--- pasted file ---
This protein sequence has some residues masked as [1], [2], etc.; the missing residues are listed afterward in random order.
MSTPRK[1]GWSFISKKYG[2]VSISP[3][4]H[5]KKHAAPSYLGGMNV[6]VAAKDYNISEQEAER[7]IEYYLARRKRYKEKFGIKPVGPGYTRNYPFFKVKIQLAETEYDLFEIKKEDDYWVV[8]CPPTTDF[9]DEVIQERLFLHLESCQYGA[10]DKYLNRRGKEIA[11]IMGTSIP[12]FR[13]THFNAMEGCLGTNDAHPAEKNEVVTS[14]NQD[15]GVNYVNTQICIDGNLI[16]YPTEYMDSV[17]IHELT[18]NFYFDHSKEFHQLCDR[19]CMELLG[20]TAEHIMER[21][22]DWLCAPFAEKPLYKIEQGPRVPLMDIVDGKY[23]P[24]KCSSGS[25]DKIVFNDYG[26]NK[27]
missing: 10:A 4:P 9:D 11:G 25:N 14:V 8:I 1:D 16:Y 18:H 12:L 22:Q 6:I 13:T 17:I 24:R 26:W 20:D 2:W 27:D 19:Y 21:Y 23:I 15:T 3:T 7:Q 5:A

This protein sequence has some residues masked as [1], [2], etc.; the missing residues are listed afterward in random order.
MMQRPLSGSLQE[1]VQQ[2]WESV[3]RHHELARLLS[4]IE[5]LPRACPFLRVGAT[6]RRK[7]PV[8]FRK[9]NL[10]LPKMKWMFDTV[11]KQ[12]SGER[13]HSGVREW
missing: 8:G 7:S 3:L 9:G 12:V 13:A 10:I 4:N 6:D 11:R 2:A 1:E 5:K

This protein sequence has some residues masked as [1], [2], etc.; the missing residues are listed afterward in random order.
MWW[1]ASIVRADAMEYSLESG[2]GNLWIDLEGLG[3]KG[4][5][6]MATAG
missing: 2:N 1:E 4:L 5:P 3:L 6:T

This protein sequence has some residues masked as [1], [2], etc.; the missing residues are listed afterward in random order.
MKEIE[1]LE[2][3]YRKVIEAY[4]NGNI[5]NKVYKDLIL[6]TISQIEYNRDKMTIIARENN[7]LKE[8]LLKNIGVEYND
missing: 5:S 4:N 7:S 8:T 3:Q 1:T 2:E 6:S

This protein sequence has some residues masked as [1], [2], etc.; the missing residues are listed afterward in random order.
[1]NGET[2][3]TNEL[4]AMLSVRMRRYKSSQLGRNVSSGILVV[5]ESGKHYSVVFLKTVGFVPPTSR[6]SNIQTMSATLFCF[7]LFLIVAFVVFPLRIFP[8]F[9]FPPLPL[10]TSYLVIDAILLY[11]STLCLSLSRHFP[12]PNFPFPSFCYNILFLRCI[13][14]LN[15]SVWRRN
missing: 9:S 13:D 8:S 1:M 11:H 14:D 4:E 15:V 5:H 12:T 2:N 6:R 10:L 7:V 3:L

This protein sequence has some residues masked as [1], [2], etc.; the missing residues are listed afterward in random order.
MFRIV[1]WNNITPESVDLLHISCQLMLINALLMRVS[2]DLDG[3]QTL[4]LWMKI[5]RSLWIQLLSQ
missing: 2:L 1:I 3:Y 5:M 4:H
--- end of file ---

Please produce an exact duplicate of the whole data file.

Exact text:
This protein sequence has some residues masked as [1], [2], etc.; the missing residues are listed afterward in random order.
MSTPRK[1]GWSFISKKYG[2]VSISP[3][4]H[5]KKHAAPSYLGGMNV[6]VAAKDYNISEQEAER[7]IEYYLARRKRYKEKFGIKPVGPGYTRNYPFFKVKIQLAETEYDLFEIKKEDDYWVV[8]CPPTTDF[9]DEVIQERLFLHLESCQYGA[10]DKYLNRRGKEIA[11]IMGTSIP[12]FR[13]THFNAMEGCLGTNDAHPAEKNEVVTS[14]NQD[15]GVNYVNTQICIDGNLI[16]YPTEYMDSV[17]IHELT[18]NFYFDHSKEFHQLCDR[19]CMELLG[20]TAEHIMER[21][22]DWLCAPFAEKPLYKIEQGPRVPLMDIVDGKY[23]P[24]KCSSGS[25]DKIVFNDYG[26]NK[27]
missing: 10:A 4:P 9:D 11:G 25:N 14:V 8:I 1:D 16:Y 18:H 12:L 22:Q 6:I 13:T 17:I 24:R 26:W 20:D 2:W 27:D 19:Y 21:Y 23:I 15:T 3:T 7:Q 5:A

This protein sequence has some residues masked as [1], [2], etc.; the missing residues are listed afterward in random order.
MMQRPLSGSLQE[1]VQQ[2]WESV[3]RHHELARLLS[4]IE[5]LPRACPFLRVGAT[6]RRK[7]PV[8]FRK[9]NL[10]LPKMKWMFDTV[11]KQ[12]SGER[13]HSGVREW
missing: 8:G 7:S 3:L 9:G 12:V 13:A 10:I 4:N 6:D 11:R 2:A 1:E 5:K

This protein sequence has some residues masked as [1], [2], etc.; the missing residues are listed afterward in random order.
MWW[1]ASIVRADAMEYSLESG[2]GNLWIDLEGLG[3]KG[4][5][6]MATAG
missing: 2:N 1:E 4:L 5:P 3:L 6:T

This protein sequence has some residues masked as [1], [2], etc.; the missing residues are listed afterward in random order.
MKEIE[1]LE[2][3]YRKVIEAY[4]NGNI[5]NKVYKDLIL[6]TISQIEYNRDKMTIIARENN[7]LKE[8]LLKNIGVEYND
missing: 5:S 4:N 7:S 8:T 3:Q 1:T 2:E 6:S

This protein sequence has some residues masked as [1], [2], etc.; the missing residues are listed afterward in random order.
[1]NGET[2][3]TNEL[4]AMLSVRMRRYKSSQLGRNVSSGILVV[5]ESGKHYSVVFLKTVGFVPPTSR[6]SNIQTMSATLFCF[7]LFLIVAFVVFPLRIFP[8]F[9]FPPLPL[10]TSYLVIDAILLY[11]STLCLSLSRHFP[12]PNFPFPSFCYNILFLRCI[13][14]LN[15]SVWRRN
missing: 9:S 13:D 8:S 1:M 11:H 14:D 4:E 15:V 5:H 12:T 2:N 6:R 10:L 7:V 3:L

This protein sequence has some residues masked as [1], [2], etc.; the missing residues are listed afterward in random order.
MFRIV[1]WNNITPESVDLLHISCQLMLINALLMRVS[2]DLDG[3]QTL[4]LWMKI[5]RSLWIQLLSQ
missing: 2:L 1:I 3:Y 5:M 4:H